Redesigning in the Open
Update Posted: 1,072 words
Into the Book is getting a redesign.
If you’re new here, Into the Book was a book reviews website that I started when I was a teenager. We published almost a thousand book reviews from dozens of different people. We gave away several books, we interviewed authors, and we even reviewed debut novels.
It was a great example of what the web can be: distinct people from different backgrounds and locations coming together around a common interest.
Into the Book hasn’t been used much in several years, and when it has been used, I’ve dropped varying-appropriate blog posts on top of the old book reviews structure. The site is a bit of a listing hulk, still designed for one purpose but now housing things it was never intended to hold. What’s more, my computer is full of writing that I’d like to share, but lack a place to do so.
An online home
We’ve lost something of the open web today. Facebook cares about Facebook, not the people who create content on their platform. For that matter, the word ‘platform’ is just another way to pump out ‘content.’ It’s not worth doing if we’re not monetizing our articles, or developing professionally, or building a brand. Web content has become the online equivalent of a cocktail meet and greet: flashy, shallow, and pointless.
Do you remember the awesome stuff that we collectively madem before we cared about our brands, or our careers, or if we were perceived as influencers? Do you get sick of the vapid 200-word summaries that pass for blog posts, on corporate-owned sites, and just wish for regular people who tell stories about their interests, hobbies, and jobs? I sure do.
Telling stories still matters. It’s why I became a web designer, and it’s ultimately what gets me up each morning at Mere (See? I can’t even resist the opportunity to ping my own employer, because maybe we could sell a website out of this. Old habits die hard).
What I’m looking for out of this redesign process is a virtual home. A place to throw out a welcome mat and say, “Hello world. This is me. Come on in.”
Maybe 100 people come. Maybe 10. I do not care. The promise of the web is that anyone, no matter how stupid the message, can do just that: invite people to read.
Write crap for people to read.
I miss blogs. There are a few good ones still out there, but by and large the age of the blog has diminished, a bit (I’d argue that a better place for personal expression these days is the podcasting world, but I’ve already tried that. Written words come to me more naturally. Sheesh, even when this guy is trying to do something new he’s doing the wrong new thing!)
It’s not about platform-building: I just want to write crap for people to read. There’s no single place on the internet that can house the various interests I have: writing, reading, web design, board gaming — where is the Facebook for board-gaming, author web designers who enjoy Jane Austen? This is why we invented personal blogs in the first place. They’re interesting and delightful, and they submit to the whims of their creator. They reflect the personality of the person or people who write them. An interesting post is an interesting post, and a collection of interesting posts is a blog.
Why call it Into the Book?
tl;dr Mostly, because I have the domain name?
I’m making a space. I’ve run plenty of blogs before — by my count this is either my sixth or seventh, depending on if you count this as a continuation or relaunch of ItB — and I’ve closed down all the previous ones. Into the Book is still here, and I’ve renewed the domain name for years without doing much to it.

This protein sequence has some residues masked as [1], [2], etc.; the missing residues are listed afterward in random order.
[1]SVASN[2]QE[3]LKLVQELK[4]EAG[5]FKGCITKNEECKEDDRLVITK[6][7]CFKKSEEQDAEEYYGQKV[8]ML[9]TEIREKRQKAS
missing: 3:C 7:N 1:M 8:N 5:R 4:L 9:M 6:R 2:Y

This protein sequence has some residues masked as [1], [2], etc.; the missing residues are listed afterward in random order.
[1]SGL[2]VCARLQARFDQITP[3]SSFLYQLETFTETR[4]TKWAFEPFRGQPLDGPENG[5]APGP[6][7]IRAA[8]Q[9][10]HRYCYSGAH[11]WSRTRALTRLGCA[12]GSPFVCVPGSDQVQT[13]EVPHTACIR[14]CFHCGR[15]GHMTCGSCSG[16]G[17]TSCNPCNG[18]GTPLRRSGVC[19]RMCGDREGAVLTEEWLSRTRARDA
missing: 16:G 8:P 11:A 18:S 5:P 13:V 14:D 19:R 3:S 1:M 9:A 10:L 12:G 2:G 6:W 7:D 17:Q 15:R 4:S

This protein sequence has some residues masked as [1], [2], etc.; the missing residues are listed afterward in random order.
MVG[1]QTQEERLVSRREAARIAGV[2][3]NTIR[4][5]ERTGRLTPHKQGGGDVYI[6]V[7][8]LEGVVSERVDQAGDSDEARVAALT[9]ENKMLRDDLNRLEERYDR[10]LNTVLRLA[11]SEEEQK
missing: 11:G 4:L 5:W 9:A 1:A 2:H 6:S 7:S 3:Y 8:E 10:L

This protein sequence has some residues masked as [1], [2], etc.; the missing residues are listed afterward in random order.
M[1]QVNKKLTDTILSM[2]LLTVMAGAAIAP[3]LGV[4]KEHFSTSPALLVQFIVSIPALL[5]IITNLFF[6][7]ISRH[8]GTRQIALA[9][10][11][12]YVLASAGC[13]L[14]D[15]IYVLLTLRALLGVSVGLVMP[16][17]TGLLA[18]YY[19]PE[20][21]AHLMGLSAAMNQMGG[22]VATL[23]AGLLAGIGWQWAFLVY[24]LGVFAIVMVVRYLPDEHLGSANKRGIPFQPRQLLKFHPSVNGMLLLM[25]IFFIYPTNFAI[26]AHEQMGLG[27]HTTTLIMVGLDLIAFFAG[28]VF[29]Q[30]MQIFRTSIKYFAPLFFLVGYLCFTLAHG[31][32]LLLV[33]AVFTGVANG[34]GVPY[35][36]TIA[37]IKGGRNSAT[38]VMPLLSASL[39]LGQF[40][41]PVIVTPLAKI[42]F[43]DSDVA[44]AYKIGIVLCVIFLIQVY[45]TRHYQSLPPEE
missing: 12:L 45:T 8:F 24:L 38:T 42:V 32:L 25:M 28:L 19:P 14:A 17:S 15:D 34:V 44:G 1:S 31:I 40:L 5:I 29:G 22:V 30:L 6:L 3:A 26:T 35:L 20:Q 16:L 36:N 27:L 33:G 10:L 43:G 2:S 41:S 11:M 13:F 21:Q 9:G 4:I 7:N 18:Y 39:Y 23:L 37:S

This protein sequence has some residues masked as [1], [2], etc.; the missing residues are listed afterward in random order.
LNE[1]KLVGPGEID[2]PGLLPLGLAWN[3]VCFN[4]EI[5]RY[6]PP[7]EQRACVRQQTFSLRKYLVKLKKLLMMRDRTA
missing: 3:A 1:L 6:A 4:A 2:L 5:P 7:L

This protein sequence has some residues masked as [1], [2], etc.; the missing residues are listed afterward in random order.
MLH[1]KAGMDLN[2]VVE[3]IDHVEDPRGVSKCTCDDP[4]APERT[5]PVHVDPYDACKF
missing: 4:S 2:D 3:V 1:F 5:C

So why not use the name, at least, to make something new? I liked the name ‘Into the Book’ when I renamed it from ‘Books a Trillion’ in February 2009, and I still like it today. It conjures up images of curling up next to a fire with a mug of cocoa, reading a book and losing yourself amidst its pages. I have been a bookworm for all of my life, and now that there are more interests to fit in under the same title, well, I don’t think the name will mind too much. There’s room in this book for web design and bad PHP code right alongside board games and my quest to find a board game that can tell a truly great story, which dovetails really nicely with my continuing failure to ever finish a novel, and now you’re back at books, which I like to read.
‘Into the Book’ it is, then.
There’s a bunch of different things that make me, me, and I think other people might like to read them. Maybe you’re a web designer who wants to read more from other web designers, or an aspiring author who wants to read another aspiring author. With luck, maybe I can introduce you to some pretty cool corners of the world you haven’t considered before. I doubt there are too many other web designers who taught themselves how to code and are also working on a personal writing project about time travel, have lived in Uzbekistan, like eating kimchee and galactiburico best of all, sometimes wishes to visit the canyons of Brazil again, and thinks human travel to the moon will be commonplace in his lifetime (If that’s you, let’s talk because I think we’re twins).
There’s stories to be told. Time to whip this old bucket of bolts — my first and last remaining blog — into shape again, and get to writing.
P.S. – This theme may look like a radical departure for Into the Book, but it’s just the new WordPress default theme. Think of it as a neutral coat of paint while I gameplan what’s next.
P.P.S. – Next, I want to take a look at blogs I’ve had in the past — what they did well, what they did poorly, and maybe what I’d like to do now that I haven’t done before.
P.P.P.S – If you want to get posts as they come out, here’s the RSS feed. Cool cats still use RSS feeds, right? I can’t be the only one.